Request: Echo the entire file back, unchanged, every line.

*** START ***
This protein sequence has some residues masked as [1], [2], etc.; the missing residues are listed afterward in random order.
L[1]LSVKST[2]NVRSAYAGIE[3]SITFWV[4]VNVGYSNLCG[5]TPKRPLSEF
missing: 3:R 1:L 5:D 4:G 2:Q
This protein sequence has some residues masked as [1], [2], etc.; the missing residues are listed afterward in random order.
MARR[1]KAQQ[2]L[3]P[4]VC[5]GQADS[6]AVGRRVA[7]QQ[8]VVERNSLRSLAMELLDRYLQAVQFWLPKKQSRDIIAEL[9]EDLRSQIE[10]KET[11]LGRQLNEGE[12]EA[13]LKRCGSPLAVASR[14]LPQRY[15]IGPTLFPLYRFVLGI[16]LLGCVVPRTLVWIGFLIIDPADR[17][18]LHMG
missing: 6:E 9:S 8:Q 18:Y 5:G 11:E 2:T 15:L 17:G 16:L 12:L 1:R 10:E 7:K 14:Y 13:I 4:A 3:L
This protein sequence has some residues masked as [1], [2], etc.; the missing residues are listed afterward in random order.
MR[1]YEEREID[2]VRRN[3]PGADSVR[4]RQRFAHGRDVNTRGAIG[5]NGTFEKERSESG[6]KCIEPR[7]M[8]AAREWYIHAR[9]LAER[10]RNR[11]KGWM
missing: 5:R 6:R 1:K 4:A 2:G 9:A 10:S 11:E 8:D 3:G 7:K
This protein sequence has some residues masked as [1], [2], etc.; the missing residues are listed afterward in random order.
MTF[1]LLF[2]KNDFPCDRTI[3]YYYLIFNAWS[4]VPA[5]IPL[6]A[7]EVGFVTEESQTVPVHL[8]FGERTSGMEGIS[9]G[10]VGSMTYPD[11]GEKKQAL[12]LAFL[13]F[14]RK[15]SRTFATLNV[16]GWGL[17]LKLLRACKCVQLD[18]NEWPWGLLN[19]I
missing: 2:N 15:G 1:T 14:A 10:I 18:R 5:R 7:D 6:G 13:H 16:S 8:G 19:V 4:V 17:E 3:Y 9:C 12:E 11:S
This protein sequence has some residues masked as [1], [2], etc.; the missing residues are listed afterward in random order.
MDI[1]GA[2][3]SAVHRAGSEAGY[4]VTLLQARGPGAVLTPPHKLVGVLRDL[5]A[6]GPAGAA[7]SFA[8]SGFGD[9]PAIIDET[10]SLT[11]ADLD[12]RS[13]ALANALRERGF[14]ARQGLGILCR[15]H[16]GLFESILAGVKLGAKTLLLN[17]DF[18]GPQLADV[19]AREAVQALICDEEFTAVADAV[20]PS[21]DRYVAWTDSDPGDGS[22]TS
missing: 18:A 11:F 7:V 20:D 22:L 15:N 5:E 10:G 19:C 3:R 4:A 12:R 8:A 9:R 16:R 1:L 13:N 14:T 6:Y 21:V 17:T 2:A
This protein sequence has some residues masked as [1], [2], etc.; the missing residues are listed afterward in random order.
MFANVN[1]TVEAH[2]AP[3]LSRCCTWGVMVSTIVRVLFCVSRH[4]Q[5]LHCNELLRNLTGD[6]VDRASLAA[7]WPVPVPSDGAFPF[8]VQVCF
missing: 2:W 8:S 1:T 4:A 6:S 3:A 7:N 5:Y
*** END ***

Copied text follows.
This protein sequence has some residues masked as [1], [2], etc.; the missing residues are listed afterward in random order.
L[1]LSVKST[2]NVRSAYAGIE[3]SITFWV[4]VNVGYSNLCG[5]TPKRPLSEF
missing: 3:R 1:L 5:D 4:G 2:Q
This protein sequence has some residues masked as [1], [2], etc.; the missing residues are listed afterward in random order.
MARR[1]KAQQ[2]L[3]P[4]VC[5]GQADS[6]AVGRRVA[7]QQ[8]VVERNSLRSLAMELLDRYLQAVQFWLPKKQSRDIIAEL[9]EDLRSQIE[10]KET[11]LGRQLNEGE[12]EA[13]LKRCGSPLAVASR[14]LPQRY[15]IGPTLFPLYRFVLGI[16]LLGCVVPRTLVWIGFLIIDPADR[17][18]LHMG
missing: 6:E 9:S 8:Q 18:Y 5:G 11:E 2:T 15:L 17:G 16:L 12:L 1:R 10:E 7:K 14:Y 13:I 4:A 3:L
This protein sequence has some residues masked as [1], [2], etc.; the missing residues are listed afterward in random order.
MR[1]YEEREID[2]VRRN[3]PGADSVR[4]RQRFAHGRDVNTRGAIG[5]NGTFEKERSESG[6]KCIEPR[7]M[8]AAREWYIHAR[9]LAER[10]RNR[11]KGWM
missing: 5:R 6:R 1:K 4:A 2:G 9:A 10:S 11:E 8:D 3:G 7:K
This protein sequence has some residues masked as [1], [2], etc.; the missing residues are listed afterward in random order.
MTF[1]LLF[2]KNDFPCDRTI[3]YYYLIFNAWS[4]VPA[5]IPL[6]A[7]EVGFVTEESQTVPVHL[8]FGERTSGMEGIS[9]G[10]VGSMTYPD[11]GEKKQAL[12]LAFL[13]F[14]RK[15]SRTFATLNV[16]GWGL[17]LKLLRACKCVQLD[18]NEWPWGLLN[19]I
missing: 2:N 15:G 1:T 14:A 10:I 18:R 5:R 7:D 6:G 13:H 16:S 8:G 19:V 4:V 17:E 3:Y 9:C 12:E 11:S
This protein sequence has some residues masked as [1], [2], etc.; the missing residues are listed afterward in random order.
MDI[1]GA[2][3]SAVHRAGSEAGY[4]VTLLQARGPGAVLTPPHKLVGVLRDL[5]A[6]GPAGAA[7]SFA[8]SGFGD[9]PAIIDET[10]SLT[11]ADLD[12]RS[13]ALANALRERGF[14]ARQGLGILCR[15]H[16]GLFESILAGVKLGAKTLLLN[17]DF[18]GPQLADV[19]AREAVQALICDEEFTAVADAV[20]PS[21]DRYVAWTDSDPGDGS[22]TS
missing: 18:A 11:F 7:V 20:D 22:L 15:N 5:E 10:G 19:C 3:R 4:A 12:R 8:A 9:R 16:R 1:L 13:N 14:T 6:Y 21:V 17:T 2:A
This protein sequence has some residues masked as [1], [2], etc.; the missing residues are listed afterward in random order.
MFANVN[1]TVEAH[2]AP[3]LSRCCTWGVMVSTIVRVLFCVSRH[4]Q[5]LHCNELLRNLTGD[6]VDRASLAA[7]WPVPVPSDGAFPF[8]VQVCF
missing: 2:W 8:S 1:T 4:A 6:S 3:A 7:N 5:Y